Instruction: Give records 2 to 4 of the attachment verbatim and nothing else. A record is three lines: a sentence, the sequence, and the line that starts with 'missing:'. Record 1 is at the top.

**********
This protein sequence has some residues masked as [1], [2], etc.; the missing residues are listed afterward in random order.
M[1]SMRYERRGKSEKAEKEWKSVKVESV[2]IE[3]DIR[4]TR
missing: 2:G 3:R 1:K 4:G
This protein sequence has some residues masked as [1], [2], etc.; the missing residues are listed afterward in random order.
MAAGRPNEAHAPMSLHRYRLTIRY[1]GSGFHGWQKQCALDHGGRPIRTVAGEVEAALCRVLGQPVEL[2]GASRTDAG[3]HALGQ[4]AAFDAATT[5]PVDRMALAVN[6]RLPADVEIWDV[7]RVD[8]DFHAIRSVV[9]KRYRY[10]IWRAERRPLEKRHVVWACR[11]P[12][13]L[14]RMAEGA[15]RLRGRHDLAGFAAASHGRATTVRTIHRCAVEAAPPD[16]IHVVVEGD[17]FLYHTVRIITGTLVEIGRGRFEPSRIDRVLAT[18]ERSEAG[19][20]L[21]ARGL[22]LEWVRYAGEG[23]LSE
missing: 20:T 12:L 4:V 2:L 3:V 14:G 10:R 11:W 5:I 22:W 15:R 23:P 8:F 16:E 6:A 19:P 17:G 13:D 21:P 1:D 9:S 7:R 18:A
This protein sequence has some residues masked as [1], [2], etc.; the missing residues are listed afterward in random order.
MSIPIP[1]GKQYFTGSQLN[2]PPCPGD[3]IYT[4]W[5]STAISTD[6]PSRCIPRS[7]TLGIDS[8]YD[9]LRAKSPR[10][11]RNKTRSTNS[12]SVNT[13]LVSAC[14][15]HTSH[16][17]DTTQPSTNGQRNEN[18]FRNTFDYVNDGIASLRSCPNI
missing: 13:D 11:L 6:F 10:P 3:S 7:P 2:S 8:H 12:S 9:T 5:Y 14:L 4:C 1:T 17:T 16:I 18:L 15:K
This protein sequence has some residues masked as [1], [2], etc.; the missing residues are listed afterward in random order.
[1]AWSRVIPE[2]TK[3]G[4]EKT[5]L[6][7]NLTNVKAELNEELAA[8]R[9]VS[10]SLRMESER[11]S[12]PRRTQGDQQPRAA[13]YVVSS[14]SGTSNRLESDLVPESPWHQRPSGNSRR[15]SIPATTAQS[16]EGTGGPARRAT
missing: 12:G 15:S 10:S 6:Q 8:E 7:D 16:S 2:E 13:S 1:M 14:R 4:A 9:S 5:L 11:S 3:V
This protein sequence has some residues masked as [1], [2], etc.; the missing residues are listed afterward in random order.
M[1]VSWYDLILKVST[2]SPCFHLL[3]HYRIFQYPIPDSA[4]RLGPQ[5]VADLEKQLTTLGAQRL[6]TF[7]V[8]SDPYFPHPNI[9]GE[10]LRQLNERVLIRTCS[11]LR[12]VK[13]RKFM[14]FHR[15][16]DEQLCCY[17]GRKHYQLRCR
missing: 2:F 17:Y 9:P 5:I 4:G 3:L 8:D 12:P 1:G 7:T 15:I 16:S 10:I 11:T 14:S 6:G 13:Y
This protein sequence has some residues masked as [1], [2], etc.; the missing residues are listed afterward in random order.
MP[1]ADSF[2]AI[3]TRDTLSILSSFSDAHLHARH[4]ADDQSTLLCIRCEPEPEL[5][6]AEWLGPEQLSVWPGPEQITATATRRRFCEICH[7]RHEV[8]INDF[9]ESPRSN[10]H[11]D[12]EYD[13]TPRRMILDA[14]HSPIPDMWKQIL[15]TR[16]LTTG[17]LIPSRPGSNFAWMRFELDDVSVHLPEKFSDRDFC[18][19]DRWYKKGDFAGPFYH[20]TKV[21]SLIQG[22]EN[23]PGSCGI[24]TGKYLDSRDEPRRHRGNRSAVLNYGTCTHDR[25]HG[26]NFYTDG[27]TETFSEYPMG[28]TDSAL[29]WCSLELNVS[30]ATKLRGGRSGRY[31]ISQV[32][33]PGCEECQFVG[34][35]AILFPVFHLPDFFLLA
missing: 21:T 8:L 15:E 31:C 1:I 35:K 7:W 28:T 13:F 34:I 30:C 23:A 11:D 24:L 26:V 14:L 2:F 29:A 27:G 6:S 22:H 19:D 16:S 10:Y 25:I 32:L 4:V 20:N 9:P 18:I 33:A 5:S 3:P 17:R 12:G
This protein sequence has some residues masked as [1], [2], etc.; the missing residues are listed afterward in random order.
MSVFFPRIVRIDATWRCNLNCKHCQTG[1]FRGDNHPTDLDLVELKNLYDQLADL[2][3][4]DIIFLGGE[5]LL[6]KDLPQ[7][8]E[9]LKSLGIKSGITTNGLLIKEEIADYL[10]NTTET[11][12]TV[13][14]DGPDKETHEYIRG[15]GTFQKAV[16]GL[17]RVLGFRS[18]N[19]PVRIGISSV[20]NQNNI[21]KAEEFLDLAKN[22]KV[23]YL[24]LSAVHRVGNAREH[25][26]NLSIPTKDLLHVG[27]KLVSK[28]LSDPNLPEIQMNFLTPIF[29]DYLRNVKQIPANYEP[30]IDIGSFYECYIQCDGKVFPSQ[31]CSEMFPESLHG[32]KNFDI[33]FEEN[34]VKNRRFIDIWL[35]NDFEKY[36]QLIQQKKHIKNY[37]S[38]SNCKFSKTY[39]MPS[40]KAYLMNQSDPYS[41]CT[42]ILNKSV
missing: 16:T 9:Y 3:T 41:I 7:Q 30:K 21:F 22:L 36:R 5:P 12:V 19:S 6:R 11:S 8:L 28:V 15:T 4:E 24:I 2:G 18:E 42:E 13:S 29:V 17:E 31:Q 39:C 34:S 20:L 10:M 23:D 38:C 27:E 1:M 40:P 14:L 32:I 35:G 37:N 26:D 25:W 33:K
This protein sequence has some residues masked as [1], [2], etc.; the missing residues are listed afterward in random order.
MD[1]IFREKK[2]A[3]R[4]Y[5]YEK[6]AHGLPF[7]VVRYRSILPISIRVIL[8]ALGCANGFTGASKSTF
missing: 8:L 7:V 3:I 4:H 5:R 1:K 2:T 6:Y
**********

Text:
This protein sequence has some residues masked as [1], [2], etc.; the missing residues are listed afterward in random order.
MAAGRPNEAHAPMSLHRYRLTIRY[1]GSGFHGWQKQCALDHGGRPIRTVAGEVEAALCRVLGQPVEL[2]GASRTDAG[3]HALGQ[4]AAFDAATT[5]PVDRMALAVN[6]RLPADVEIWDV[7]RVD[8]DFHAIRSVV[9]KRYRY[10]IWRAERRPLEKRHVVWACR[11]P[12][13]L[14]RMAEGA[15]RLRGRHDLAGFAAASHGRATTVRTIHRCAVEAAPPD[16]IHVVVEGD[17]FLYHTVRIITGTLVEIGRGRFEPSRIDRVLAT[18]ERSEAG[19][20]L[21]ARGL[22]LEWVRYAGEG[23]LSE
missing: 20:T 12:L 4:V 2:L 3:V 14:G 10:R 11:W 5:I 22:W 15:R 23:P 8:F 16:E 6:A 19:P 17:G 13:D 21:P 1:D 9:S 7:R 18:A
This protein sequence has some residues masked as [1], [2], etc.; the missing residues are listed afterward in random order.
MSIPIP[1]GKQYFTGSQLN[2]PPCPGD[3]IYT[4]W[5]STAISTD[6]PSRCIPRS[7]TLGIDS[8]YD[9]LRAKSPR[10][11]RNKTRSTNS[12]SVNT[13]LVSAC[14][15]HTSH[16][17]DTTQPSTNGQRNEN[18]FRNTFDYVNDGIASLRSCPNI
missing: 13:D 11:L 6:F 10:P 3:S 7:P 2:S 8:H 12:S 9:T 5:Y 14:L 4:C 1:T 17:T 16:I 18:L 15:K
This protein sequence has some residues masked as [1], [2], etc.; the missing residues are listed afterward in random order.
[1]AWSRVIPE[2]TK[3]G[4]EKT[5]L[6][7]NLTNVKAELNEELAA[8]R[9]VS[10]SLRMESER[11]S[12]PRRTQGDQQPRAA[13]YVVSS[14]SGTSNRLESDLVPESPWHQRPSGNSRR[15]SIPATTAQS[16]EGTGGPARRAT
missing: 12:G 15:S 10:S 6:Q 8:E 7:D 16:S 2:E 13:S 1:M 14:R 4:A 9:S 5:L 11:S 3:V